Based on Centers for Disease Control and Prevention and other reports that childhood obesity has tripled over the past 30 years, we recognize the importance of reaching our children early to form good food habits.
However, with teachers having to incorporate more and more learning standards into their already packed curriculums, where does that leave room for nutrition education in elementary schools? Perhaps by putting it into school subjects like geography and the study of other cultures, math, and science. A study in the November/December 2011 issue of the Journal of Nutrition Education and Behavior shows how the Cooking with Kids program successfully helps students learn school subjects and develop cooking skills.
Cooking with Kids is an experiential food and nutrition education program for elementary school students, based on social learning theory and food acceptance principles (http://www.cookingwithkids.net). Students explore, prepare, and enjoy fresh, affordable foods from diverse cultural traditions. Founder and executive director Lynn Walters and program director Jane Stacey have developed integrated curriculum materials for grades K-1, 2-3, and 4-6. Cooking with Kids also encourages students to treat each other respectfully and to practice the social skills of working together to prepare a meal and then sitting down to eat together.
As part of a larger evaluation of the program, investigators from the Colorado State University Department of Food Science and Human Nutrition interviewed 178 fourth-graders to determine students' cooking attitudes and experiences at school and home after a series of cooking plus tasting or just tasting classes alone. Their teachers and Cooking with Kids food educators were also interviewed. Students and their teachers who participated in both types of experiential classes described positive experiences with curriculum integration into academic subjects, and those receiving cooking classes reported opportunities to enhance their social skills. The study also found that students in cooking plus tasting schools did not perceive cooking-related tasks at home as 'chores', unlike students who received just tasting classes or those who did not receive either type of class. And, in general, students' perspectives were that the curriculum strengthened their understanding of the content of school subjects.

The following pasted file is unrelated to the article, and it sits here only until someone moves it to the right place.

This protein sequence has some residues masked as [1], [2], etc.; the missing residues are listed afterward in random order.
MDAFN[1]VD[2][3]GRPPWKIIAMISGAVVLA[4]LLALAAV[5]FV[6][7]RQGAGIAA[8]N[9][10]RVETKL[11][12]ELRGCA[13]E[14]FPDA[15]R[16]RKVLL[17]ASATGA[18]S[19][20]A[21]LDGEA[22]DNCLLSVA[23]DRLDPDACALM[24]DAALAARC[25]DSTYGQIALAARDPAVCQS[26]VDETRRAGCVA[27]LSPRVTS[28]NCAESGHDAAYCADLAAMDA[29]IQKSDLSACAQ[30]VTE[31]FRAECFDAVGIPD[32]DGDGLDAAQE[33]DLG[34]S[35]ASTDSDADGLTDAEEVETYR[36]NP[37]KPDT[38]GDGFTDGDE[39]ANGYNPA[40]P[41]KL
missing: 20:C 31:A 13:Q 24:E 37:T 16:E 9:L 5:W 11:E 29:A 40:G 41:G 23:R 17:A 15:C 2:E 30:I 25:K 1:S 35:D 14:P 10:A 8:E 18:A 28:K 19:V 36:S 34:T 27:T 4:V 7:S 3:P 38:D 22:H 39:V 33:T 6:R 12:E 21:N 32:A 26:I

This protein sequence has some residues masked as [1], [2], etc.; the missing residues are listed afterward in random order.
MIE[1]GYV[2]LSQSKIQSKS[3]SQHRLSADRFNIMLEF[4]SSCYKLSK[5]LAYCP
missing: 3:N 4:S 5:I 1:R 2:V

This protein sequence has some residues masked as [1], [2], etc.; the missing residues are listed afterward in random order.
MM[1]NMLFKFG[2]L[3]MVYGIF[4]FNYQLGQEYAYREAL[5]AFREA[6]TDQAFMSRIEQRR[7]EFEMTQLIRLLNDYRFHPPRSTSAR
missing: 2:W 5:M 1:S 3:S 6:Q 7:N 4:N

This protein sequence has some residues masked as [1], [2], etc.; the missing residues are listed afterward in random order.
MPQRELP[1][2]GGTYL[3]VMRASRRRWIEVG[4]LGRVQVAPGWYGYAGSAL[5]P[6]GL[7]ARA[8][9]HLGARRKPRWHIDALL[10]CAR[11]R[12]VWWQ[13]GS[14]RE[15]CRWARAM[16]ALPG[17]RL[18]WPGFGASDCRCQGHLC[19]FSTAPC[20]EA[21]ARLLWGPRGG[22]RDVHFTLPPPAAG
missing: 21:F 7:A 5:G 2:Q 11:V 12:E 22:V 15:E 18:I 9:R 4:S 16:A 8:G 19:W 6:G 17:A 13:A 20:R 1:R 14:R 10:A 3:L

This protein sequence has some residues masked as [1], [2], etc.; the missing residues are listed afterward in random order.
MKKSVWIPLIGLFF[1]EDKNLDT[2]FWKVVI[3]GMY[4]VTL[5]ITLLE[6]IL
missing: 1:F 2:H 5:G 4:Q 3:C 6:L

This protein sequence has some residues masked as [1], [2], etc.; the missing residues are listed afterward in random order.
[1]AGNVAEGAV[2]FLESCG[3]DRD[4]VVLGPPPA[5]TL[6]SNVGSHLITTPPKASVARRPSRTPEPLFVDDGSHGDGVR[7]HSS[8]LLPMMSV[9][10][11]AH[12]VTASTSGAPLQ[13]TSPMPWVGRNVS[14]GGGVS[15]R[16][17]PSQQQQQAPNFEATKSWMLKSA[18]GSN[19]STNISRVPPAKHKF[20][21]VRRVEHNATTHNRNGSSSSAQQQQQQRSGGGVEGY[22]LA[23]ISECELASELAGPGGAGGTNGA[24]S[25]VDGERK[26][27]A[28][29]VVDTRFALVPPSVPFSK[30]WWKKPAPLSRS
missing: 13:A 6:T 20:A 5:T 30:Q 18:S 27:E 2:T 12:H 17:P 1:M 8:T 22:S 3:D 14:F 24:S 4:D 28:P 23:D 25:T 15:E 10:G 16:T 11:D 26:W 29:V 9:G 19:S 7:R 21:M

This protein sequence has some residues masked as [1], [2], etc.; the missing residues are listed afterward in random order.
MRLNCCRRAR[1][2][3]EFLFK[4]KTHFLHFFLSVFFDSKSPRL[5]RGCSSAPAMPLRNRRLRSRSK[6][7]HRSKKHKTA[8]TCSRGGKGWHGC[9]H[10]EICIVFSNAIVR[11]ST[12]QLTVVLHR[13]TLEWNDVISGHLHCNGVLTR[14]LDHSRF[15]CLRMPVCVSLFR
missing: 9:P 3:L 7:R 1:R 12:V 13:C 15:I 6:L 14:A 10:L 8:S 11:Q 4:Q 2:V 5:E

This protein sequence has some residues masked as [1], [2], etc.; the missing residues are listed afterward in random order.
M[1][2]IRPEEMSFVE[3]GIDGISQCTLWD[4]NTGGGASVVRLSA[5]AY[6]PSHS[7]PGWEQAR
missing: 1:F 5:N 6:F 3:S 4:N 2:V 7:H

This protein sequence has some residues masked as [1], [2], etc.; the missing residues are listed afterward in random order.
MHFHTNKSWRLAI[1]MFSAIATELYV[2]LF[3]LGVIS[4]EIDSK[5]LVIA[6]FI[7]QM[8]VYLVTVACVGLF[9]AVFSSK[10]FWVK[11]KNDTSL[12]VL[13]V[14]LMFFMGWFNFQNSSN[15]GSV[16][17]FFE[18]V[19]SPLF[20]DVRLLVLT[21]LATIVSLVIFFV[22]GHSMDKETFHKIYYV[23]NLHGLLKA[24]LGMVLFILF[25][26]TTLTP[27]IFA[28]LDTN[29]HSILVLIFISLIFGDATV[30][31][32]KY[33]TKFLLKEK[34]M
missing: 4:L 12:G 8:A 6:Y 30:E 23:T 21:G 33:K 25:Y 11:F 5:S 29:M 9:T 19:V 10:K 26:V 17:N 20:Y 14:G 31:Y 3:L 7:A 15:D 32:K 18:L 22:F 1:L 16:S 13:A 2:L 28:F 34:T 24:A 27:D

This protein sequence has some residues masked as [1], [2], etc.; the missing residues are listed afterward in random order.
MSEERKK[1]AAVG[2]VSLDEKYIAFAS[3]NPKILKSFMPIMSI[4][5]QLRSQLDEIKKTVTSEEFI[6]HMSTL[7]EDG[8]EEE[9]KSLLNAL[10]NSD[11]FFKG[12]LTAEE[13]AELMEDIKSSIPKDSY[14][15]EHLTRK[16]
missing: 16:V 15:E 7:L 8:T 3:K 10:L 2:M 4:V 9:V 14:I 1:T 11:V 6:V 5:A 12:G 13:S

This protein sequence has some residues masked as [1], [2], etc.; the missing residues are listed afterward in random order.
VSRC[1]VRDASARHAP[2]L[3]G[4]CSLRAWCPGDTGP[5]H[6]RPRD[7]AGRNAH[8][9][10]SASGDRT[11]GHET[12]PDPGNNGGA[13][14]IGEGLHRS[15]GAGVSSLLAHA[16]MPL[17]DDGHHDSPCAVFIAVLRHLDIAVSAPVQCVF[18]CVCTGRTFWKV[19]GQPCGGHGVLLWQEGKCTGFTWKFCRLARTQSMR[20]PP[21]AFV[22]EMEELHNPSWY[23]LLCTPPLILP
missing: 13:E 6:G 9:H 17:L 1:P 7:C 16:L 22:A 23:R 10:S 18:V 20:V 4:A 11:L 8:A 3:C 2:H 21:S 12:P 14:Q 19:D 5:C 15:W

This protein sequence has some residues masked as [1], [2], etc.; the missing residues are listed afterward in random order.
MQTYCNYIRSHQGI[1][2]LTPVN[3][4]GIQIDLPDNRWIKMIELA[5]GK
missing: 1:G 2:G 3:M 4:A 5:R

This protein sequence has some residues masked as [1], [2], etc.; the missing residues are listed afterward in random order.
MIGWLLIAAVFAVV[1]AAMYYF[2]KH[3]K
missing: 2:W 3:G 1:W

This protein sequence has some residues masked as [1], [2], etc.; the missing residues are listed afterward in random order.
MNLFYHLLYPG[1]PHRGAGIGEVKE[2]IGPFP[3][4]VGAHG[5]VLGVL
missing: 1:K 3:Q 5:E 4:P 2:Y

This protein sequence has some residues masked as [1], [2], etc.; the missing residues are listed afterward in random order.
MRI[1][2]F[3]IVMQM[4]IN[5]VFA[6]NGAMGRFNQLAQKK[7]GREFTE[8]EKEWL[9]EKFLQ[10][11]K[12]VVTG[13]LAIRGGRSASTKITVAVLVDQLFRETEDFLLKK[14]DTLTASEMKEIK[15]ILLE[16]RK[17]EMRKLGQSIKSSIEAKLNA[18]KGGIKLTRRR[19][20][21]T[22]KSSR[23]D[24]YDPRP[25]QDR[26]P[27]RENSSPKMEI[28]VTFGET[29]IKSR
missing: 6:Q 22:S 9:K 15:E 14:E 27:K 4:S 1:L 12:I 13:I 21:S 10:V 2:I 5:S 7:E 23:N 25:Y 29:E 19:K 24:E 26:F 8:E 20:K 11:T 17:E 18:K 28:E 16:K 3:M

Dr. Leslie Cunningham-Sabo, PhD, RD, Assistant Professor at Colorado State University, says, "This study describes student and teacher perceptions about the integration of nutrition education programs with academic curriculum topics, which is essential in justifying nutrition education's continued place in the school curriculum. It documents the importance of including cooking in school curriculum as it is a practical mechanism to promote health, social and educational skills to better prepare students for adulthood."
The article is "Qualitative Investigation of the Cooking with Kids Program: Focus Group Interviews with Fourth-Grade Students, Teachers, and Food Educators" by Catherine V. Lukas, MS, RD and Leslie Cunningham-Sabo, PhD, RD. It appears in the Journal of Nutrition Education and Behavior, Volume 43, Issue 6 (November/December 2011) published by Elsevier.
In an accompanying podcast, Leslie Cunningham-Sabo, PhD, RD, discusses the results and implications this study. It is available at http://www.jneb.org/content/podcast.
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